20 May 2015

Africa, and her role in modern Art

Here's an interesting notion on primitive art by Jamaican artist Barbara von Enger: There is no such thing as "Primitive art" - as primitive implies a lack of skill, talent, formal training amongst other things. People like to come up with such terms so that one might feel excluded. It's a load of rubbish, really. Going further, primitive is quite a negative word in my school books. Acutally, for some people, african and all tribal art gets tagged as primitivism. Perhaps I ought to shine a new light on this term. Shall I give the word Primitivism a good wash?

We were all taught to walk - by our mothers - and we all walk naturally with ease and grace without even thinking of our first formal training. In truth, we do not recall our first/formal lesson in learning to walk or learning to chew as babies because all this is carried out subconsciously. The subconscious mind is a fairly large memory bank, and it tends to surprise even the most eminent neurologists.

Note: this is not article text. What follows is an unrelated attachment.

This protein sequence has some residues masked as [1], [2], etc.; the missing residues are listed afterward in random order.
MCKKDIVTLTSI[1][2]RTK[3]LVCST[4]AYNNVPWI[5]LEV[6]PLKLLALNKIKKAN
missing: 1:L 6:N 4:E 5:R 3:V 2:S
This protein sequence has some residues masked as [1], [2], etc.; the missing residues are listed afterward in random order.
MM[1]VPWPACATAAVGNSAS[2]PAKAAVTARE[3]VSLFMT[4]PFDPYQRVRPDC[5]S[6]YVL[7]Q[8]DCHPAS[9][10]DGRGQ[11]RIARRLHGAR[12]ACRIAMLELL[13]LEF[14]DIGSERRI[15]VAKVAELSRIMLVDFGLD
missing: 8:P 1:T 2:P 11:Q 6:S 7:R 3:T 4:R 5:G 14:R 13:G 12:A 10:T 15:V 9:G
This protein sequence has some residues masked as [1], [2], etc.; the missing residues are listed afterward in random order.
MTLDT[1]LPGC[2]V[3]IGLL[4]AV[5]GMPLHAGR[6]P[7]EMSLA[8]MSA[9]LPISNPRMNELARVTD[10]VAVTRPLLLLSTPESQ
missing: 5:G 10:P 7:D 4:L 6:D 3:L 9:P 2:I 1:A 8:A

This same method also applies in Art. We cannot/paint or draw without some form of formal training, some are even born with a spiritual training, even the so called "Primitives" were formally trained by their ancestors ( although some are unable to recall ). So why should one exclude this form of training?

I learnt the most important rules of art from my mother, who was also an artist, and I must confess the things she imparted I never learnt at university, for example, she told me, make your own rules as an artist, be inventive, as that comes from the gut, go beyond creative, go beyond good, as good isn't really good enough. The world is full, good artists are everywhere, like good teachers, so make sure to rest at good, and strive for excellence, be an architect of change.
Painting in picture: Oil on paper by Barbara von Enger. Image by Peter Penzel at Barbara von Enger's atelier. Copyright at Peter Penzel.

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